The war between special counsel Robert Mueller and President Donald Trump is not just a struggle over the fate of this presidency. It is a battle for the soul of America, because each of them represents a recognizable American archetype.
Mueller was born to wealth and attended elite institutions — St. Paul’s School, Princeton University, the University of Virginia School of Law — but felt compelled to serve his country. During the Vietnam War, when most of his classmates were avoiding the draft, he volunteered for the Marine Corps and earned numerous decorations leading a rifle platoon in fierce combat.
Returning home, he eventually ran the Justice Department’s criminal division. In the 1990s Mueller went into private practice. It was lucrative, but he hated it. Watching the spike of drug-driven murders in the District of Columbia, he volunteered to become a line prosecutor in the U.S. attorney’s office. It was as if a retired general had volunteered to serve as a private in wartime.
Later, as FBI director under Presidents George W. Bush and Barack Obama, Mueller became the embodiment of the old-school G-man who only wore a white shirt with a red or blue tie — never a blue shirt, because that would signal dangerous frivolity. A Washington Post profile noted that he "frustrated his speechwriters by crossing out every ‘I’ in speeches they wrote for him. It wasn’t about him, he told them: ‘It’s about the organization.’ "
Mueller embodies the ideals of probity, service and self-sacrifice that trace back to the Pilgrims who came to America in search of a "city upon a hill." The Puritans preached devotion to the Almighty and had nothing but contempt for vanity and luxury — no blue shirts for them. Over the centuries, their religious fanaticism leached away, leaving behind in American culture a residue of obligation to serve not just God but also mankind.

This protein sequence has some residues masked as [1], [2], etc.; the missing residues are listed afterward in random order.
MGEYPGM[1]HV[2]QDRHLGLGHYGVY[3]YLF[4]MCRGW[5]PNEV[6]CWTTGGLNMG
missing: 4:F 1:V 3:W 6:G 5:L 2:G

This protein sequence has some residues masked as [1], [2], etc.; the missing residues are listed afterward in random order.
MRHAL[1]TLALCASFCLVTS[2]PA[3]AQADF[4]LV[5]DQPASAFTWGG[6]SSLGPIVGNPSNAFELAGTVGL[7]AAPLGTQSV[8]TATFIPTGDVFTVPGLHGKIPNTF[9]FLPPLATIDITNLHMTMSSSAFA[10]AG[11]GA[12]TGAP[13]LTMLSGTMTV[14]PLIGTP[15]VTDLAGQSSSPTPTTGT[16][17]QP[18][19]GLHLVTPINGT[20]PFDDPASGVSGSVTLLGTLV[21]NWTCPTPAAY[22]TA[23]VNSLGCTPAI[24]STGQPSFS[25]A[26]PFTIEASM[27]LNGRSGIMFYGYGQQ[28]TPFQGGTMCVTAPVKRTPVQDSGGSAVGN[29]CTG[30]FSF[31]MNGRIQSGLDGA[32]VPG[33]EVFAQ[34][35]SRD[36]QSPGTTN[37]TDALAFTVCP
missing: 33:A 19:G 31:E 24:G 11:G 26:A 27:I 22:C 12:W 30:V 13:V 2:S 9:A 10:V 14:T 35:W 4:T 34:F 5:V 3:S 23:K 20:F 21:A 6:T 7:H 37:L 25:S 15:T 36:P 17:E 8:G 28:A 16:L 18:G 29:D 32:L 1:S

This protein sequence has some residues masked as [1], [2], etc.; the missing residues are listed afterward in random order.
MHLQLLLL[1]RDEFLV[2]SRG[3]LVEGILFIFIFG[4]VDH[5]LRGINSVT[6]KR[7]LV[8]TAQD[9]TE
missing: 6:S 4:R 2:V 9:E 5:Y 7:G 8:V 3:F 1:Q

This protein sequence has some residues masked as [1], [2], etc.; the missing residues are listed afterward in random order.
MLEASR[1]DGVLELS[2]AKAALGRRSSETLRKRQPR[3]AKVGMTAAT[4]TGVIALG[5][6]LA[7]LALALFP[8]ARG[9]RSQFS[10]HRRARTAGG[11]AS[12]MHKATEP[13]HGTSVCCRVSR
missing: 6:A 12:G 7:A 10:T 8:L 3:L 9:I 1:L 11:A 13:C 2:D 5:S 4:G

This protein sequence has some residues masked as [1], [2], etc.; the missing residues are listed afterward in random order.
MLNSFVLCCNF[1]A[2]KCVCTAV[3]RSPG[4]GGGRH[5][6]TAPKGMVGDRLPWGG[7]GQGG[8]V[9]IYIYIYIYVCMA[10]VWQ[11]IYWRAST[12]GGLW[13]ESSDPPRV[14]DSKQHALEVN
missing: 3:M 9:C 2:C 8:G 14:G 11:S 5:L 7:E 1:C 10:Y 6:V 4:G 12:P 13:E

Their spiritual offspring included Mueller’s fellow St. Paul’s graduate Charles "Chip" Bohlen and the other "Wise Men" who created post-World War II U.S. foreign policy. Their credo was Luke 12:48, a favorite Bible verse of the Kennedys: "For unto whomsoever much is given, of him shall be much required." They felt an obligation to serve — and not boast about it.
Trump is Mueller’s opposite in every meaningful respect save that he was also born to privilege. He is the kind of charming con man who peddled patent medicines in the 19th century and then, in the 20th century, penny stocks and time-shares.
Trump combines the hedonism of the 1970s with the bigotry and sexism of the 1950s: the worst of both worlds. His consciousness was not raised in the 1960s, but his libido was. He did not take part in the civil rights or antiwar movements and won five draft deferments — including one for "bone spurs" — so that he could devote his life to the pursuit of women and wealth. He later said that fear of catching a sexually transmitted disease was "my personal Vietnam."
Trump is the embodiment of what Christopher Lasch in 1979 called the "new narcissist" who "praises respect for rules and regulations in the secret belief that they do not apply to himself;" whose "emancipation from ancient taboos brings him no sexual peace;" and whose "cravings have no limits," because he "demands immediate gratification and lives in a state of restless, perpetually unsatisfied desire." A product of the "me decade," Trump is a "me first" — not "America first" — president whose speeches are full of exaggerated or falsified self-praise.
Mueller is the best of America; Trump the worst. All you need to know about the diseased state of today’s Republican Party is that it reviles Mueller and reveres Trump. Hitherto the champions of personal responsibility and rectitude, Republicans have embraced a culture of self-indulgence that they denounced when it was symbolized by Trump’s fellow draft-dodger Bill Clinton. This shift in the tectonic plates of the culture may long outlast the current administration.
Max Boot is the Jeane J. Kirkpatrick senior fellow for national security studies at the Council on Foreign Relations and author of "The Road Not Taken: Edward Lansdale and the American Tragedy in Vietnam."
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